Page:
Among her subjects: Dustin Hoffman, Jane Fonda, Charlton Heston

She had a memorable conversation with Hoffman after opening the interview with a simple, disarming, slightly naughty question. Wygant noted the somewhat reclusive actor was doing hundreds of interviews for the film Kramer vs. Kramer after refusing to tour the country on behalf of the many other movies he'd made since The Graduate.

"Why are you working your buns off?" she asked him.

Hoffman seemed genuinely charmed by the question and loosened up immediately. He offered a humorous discourse on his "buns" and then gave long, thoughtful answers to Wygant's other concise questions.

After the formal session ended, Hoffman said, "She's all right. That was a great interview. Who's your sponsor, Hot Cross Buns?"

It's all on tape, as is a somewhat less scintillating interview with Schroder, the child star, who recently visited Dallas to promote The Earthling. Virtually all of his answers were quick one-liners, but the indefatigable Wygant continued to pump questions, never pausing, using every second of the time allotted to her. A less prepared interviewer might have either given up or been reduced to a stammering mess.

Sometimes grown-up stars can be a problem, too. Wygant says her most disappointing interview was with Charlton Heston, who was supposed to be touting the movie Will Penny.

"His answers were, 'Well . . . uh . . . er,' and he just ate up time with that," she recalls. "I was livid with him because I knew I was giving him good stuff and he wasn't cooperating. Later I found out he was unhappy because it was a beautiful day and he wanted to play tennis."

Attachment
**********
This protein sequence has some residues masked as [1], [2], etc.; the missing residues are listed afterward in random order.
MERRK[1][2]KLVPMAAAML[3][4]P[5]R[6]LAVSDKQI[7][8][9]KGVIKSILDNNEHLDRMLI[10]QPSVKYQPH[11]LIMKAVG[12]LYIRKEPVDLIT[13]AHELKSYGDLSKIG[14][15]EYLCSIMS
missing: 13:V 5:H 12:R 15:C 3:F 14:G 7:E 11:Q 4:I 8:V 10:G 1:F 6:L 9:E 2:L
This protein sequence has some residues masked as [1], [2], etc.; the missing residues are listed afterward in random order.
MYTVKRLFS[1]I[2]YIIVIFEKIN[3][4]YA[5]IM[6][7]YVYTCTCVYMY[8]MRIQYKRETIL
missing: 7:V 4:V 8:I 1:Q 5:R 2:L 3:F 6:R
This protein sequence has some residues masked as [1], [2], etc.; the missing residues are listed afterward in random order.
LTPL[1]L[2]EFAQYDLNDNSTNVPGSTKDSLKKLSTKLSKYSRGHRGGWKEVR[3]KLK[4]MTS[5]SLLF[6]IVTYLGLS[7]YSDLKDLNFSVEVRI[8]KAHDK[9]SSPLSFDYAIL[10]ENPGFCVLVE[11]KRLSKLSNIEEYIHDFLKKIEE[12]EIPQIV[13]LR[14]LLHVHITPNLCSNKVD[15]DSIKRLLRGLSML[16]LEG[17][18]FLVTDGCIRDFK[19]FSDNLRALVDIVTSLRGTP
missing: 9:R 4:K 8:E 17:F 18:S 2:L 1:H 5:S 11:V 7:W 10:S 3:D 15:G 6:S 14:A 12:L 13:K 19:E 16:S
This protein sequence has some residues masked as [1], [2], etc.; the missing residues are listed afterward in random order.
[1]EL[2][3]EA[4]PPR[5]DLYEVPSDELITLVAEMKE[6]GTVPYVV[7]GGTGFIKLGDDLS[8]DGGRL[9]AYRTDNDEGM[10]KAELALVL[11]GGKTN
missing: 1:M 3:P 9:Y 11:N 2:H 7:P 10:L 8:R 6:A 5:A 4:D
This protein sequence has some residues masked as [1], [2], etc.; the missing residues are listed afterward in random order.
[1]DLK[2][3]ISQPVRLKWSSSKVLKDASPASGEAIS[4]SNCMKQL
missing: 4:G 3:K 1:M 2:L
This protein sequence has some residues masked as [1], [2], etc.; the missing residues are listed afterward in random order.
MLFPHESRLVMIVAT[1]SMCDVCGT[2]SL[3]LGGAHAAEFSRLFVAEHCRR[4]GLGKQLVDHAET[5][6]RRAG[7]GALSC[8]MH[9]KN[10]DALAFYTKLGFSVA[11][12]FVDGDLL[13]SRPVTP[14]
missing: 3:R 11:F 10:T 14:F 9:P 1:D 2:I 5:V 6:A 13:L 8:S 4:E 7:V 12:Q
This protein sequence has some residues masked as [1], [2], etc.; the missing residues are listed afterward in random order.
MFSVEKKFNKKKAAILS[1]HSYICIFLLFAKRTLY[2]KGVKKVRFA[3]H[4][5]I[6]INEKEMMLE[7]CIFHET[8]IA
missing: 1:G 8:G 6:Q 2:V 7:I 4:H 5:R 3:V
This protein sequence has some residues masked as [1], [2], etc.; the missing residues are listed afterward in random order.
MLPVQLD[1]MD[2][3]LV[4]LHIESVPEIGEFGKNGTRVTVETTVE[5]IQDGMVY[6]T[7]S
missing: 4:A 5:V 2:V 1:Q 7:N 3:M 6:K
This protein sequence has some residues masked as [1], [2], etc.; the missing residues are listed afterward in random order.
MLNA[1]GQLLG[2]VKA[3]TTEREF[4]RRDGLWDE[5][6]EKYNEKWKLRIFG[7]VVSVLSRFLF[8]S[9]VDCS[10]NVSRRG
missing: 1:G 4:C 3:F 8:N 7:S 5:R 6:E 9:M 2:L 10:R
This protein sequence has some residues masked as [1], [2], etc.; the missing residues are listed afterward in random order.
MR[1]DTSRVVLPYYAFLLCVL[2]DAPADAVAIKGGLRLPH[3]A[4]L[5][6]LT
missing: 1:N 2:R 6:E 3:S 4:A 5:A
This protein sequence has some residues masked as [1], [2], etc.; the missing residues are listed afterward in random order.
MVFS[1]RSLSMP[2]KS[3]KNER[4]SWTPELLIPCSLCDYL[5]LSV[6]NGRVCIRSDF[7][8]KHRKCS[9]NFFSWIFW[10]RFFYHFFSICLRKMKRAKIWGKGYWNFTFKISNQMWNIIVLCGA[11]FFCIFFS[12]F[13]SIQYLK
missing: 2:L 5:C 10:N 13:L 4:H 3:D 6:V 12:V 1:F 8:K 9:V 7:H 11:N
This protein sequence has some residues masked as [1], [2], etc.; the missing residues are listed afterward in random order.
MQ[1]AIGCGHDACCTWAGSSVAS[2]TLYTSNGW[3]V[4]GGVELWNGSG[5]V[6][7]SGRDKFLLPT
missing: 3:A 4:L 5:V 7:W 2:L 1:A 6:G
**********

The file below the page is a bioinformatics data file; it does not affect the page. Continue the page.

Wygant says she had better luck in subsequent interviews with Heston, who has been "dynamite" since fizzling.

While promoting 9 to 5, Jane Fonda got a bit miffed when Wygant asked her what kind of president Ronald Reagan would be.

"When the interview was finished, Jane said, 'I bet you didn't ask Dolly Parton that.' "

"I sensed a little edge to her voice," Wygant says. "She said nobody thinks she has a sense of humor because they always ask her the serious and news-related questions."

"But Jane, you speak out on these things," Wygant says she told the Oscar-winning actress. "Even if people don't ask you, you're vocal with your opinions and you have taken stands. You're a natural person to ask questions like that.

"I think sometimes it isn't what someone says, but how they say it," Wygant says. "I like animation. And of course, you want them to directly answer the question. You know there are some people who you ask the time and they tell you how to build a watch. I want something people will perk up their ears to listen to, but I don't like people who work at being provocative. The good people are the ones who make it seem spontaneous, no matter how many interviews they've done."

Wygant says she won't ask questions that invade a celebrity's privacy. Otherwise, though, she'd like them to tell it all in an entertaining manner. In her case, there is one non-answerable question. Her biography includes information on her husband (former Channel 5 executive Philip Wygant), their homes and a cabin cruiser named Good Grief. There's no birthdate, though.

"If you were to print my age, there would be people who would immediately hold that against me," Wygant explains. "As long as we're in a youth-oriented society, middle-aged men and women should forget about their age. It doesn't serve me well to give mine, so I finally said, 'The hell with it.' "